foam(redirected from foaming at the mouth)
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[Gr.,=gluelike], a mixture in which one substance is divided into minute particles (called colloidal particles) and dispersed throughout a second substance. The mixture is also called a colloidal system, colloidal solution, or colloidal dispersion.
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a dispersed system with a cellular internal structure. A foam consists of gas or vapor bubbles separated by thin layers of liquid. Owing to the size of the bubbles, which varies from fractions of a millimeter to several centimeters, foams are classified as coarse dispersion systems.
The total volume of gas that is included within foams may exceed the volume of the dispersion medium, that is, the volume of the liquid layers, by a factor of several hundreds (see DISPERSION MEDIUM). The ratio of the volume of a foam to the volume of the liquid phase is the foam’s multiplicity factor. In highly dispersed foams, the bubbles convert into polyhedral cells, and the liquid layers into films that are several hundreds or, in some cases, several tens of nanometers thick. Such films form a framework that is somewhat stable and elastic, and thus, foams have the properties of structured systems (see DISPERSE STRUCTURE and GELS).
One of the major characteristics of foams is time stability, which can be expressed by the time that is required for a 50-percent reduction of the original volume or height of a layer of foam; among other evidences of a foam’s time stability is the change in the degree of dispersion. Foaming takes place either by dispersion of a gas in a liquid medium or by release of a nascent gas phase within the bulk of a liquid. Stable, highly dispersed foams can be obtained using foaming agents—substances that stabilize foams. These substances facilitate foaming and hinder the drainage of liquid from the foam films, thus preventing coalescence of the bubbles. Like stabilizers of emulsions and of lyophobic colloid systems, they reduce surface tension and create an adsorptive surface with positive disjoining pressure. Soaps, soaplike surfactants, and some soluble polymers are especially efficient stabilizers in aqueous mediums, forming layers on the interface of the liquid and gas phases with highly pronounced structural and mechanical properties. An increase in the viscosity of the dispersion medium increases the stability of a foam. Pure liquids with low viscosity do not foam.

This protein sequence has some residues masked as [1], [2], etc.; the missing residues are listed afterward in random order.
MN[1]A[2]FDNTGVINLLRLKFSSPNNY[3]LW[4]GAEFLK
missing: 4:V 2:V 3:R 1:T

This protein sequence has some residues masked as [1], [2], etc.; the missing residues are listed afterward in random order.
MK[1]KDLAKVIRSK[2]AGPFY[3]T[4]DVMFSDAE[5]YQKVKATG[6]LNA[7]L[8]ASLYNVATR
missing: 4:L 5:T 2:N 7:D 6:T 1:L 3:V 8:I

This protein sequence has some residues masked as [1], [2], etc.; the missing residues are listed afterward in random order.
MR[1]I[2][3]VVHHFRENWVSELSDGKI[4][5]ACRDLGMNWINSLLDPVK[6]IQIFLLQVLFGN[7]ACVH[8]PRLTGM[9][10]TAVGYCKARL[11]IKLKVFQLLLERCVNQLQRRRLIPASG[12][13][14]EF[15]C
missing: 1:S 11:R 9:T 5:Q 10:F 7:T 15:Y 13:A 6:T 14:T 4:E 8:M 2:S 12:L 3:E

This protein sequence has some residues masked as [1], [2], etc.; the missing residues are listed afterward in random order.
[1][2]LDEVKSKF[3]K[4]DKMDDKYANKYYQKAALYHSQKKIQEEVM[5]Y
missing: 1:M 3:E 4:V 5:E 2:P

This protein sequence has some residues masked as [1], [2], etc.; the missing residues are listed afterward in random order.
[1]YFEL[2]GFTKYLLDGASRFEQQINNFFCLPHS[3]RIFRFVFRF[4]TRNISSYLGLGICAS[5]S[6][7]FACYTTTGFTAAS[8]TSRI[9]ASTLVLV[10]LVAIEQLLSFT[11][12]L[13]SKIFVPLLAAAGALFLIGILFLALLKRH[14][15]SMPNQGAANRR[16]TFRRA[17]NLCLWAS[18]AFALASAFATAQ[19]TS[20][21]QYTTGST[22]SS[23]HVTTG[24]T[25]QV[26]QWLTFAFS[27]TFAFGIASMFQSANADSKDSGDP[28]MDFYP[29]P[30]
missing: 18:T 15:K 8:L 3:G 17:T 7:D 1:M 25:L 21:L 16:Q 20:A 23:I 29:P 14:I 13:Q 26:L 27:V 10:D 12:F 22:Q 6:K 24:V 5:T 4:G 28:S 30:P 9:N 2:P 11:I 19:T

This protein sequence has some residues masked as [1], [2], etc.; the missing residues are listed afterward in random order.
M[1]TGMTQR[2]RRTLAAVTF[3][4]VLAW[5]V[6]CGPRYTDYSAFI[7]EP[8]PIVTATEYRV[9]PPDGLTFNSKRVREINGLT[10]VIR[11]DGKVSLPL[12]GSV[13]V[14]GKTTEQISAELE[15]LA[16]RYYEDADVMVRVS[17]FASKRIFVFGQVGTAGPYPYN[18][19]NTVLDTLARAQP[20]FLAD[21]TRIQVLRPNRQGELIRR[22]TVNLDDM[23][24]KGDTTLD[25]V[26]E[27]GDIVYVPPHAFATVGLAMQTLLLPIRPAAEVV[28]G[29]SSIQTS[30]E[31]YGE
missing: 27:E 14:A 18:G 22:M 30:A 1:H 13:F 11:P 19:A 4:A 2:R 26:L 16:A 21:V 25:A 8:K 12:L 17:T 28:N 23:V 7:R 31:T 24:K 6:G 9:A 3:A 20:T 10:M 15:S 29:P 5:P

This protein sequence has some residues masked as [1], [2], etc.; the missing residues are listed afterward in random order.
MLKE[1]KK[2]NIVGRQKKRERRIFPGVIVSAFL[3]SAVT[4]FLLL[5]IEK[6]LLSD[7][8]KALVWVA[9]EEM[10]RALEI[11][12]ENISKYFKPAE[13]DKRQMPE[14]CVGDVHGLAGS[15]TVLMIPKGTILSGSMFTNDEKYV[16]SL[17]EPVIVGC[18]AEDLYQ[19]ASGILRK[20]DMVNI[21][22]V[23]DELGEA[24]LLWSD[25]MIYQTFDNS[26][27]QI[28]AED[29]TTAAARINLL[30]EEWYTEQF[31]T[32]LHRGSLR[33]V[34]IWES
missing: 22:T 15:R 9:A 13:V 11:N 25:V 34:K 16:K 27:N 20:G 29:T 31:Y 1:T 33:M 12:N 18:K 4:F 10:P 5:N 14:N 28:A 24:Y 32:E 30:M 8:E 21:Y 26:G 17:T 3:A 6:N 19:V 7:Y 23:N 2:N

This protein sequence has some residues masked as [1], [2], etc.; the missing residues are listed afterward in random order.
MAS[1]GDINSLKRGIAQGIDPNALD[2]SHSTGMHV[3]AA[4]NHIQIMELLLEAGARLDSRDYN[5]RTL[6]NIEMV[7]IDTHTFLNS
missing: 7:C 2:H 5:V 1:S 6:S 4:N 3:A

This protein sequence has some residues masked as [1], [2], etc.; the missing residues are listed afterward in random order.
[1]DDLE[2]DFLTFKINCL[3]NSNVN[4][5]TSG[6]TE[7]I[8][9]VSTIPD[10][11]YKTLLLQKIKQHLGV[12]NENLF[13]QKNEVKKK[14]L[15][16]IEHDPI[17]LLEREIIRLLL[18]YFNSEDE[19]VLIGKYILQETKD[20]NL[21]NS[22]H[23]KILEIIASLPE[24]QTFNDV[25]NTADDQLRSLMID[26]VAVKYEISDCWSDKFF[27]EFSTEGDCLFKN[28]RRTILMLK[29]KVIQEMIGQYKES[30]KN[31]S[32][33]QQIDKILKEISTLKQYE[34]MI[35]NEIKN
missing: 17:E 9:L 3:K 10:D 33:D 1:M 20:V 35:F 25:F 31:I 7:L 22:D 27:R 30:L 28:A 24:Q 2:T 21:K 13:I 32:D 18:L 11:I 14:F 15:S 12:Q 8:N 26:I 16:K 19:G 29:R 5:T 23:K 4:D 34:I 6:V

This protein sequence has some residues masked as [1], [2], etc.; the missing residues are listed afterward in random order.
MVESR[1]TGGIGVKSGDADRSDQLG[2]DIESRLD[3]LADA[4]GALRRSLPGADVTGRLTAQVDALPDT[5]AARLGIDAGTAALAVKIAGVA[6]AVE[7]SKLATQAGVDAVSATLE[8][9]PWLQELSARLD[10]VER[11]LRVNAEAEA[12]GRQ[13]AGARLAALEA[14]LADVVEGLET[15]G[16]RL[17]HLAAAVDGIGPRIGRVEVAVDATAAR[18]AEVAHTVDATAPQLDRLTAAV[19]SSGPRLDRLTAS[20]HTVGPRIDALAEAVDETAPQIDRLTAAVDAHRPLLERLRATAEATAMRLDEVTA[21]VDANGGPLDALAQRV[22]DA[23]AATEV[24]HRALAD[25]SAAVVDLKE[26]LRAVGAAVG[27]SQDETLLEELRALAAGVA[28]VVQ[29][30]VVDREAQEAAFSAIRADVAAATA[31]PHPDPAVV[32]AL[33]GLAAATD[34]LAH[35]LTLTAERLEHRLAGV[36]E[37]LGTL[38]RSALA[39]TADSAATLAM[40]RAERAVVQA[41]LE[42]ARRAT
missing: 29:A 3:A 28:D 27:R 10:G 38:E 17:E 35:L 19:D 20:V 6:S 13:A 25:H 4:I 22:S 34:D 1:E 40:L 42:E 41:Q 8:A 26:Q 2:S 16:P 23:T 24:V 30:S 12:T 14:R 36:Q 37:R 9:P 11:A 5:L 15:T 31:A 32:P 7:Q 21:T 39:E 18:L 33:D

Many types of stable foams with carbon dioxide as the gas phase are widely used in fire extinguishers. These foams are produced either directly in the extinguisher or in another type of foam generator. Foam flotation is used to concentrate valuable minerals. Many liquid and semiliquid food products are foamed and subsequently hardened, for example, breads, biscuits, and various types of confectioneries and creams. Solid, structural cellular materials, for example foam glass, foamed slag, expanded plastics, and porous rubbers, are also obtained by foaming originally liquid suspensions, melts, solutions, or polymer mixtures.
Antifoams are used to destroy foams or to prevent foaming, since in several technological processes, especially in the chemical, textile, and food-processing industries, foaming is undesirable. Effective antifoams are surfactants that displace foaming agents from the surface of the liquid but do not themselves stabilize the foam. They include various alcohols, ethers, and alkylamines. Sometimes, foams are removed by high temperatures, by mechanical means, or simply by settling.
L. A. SHITS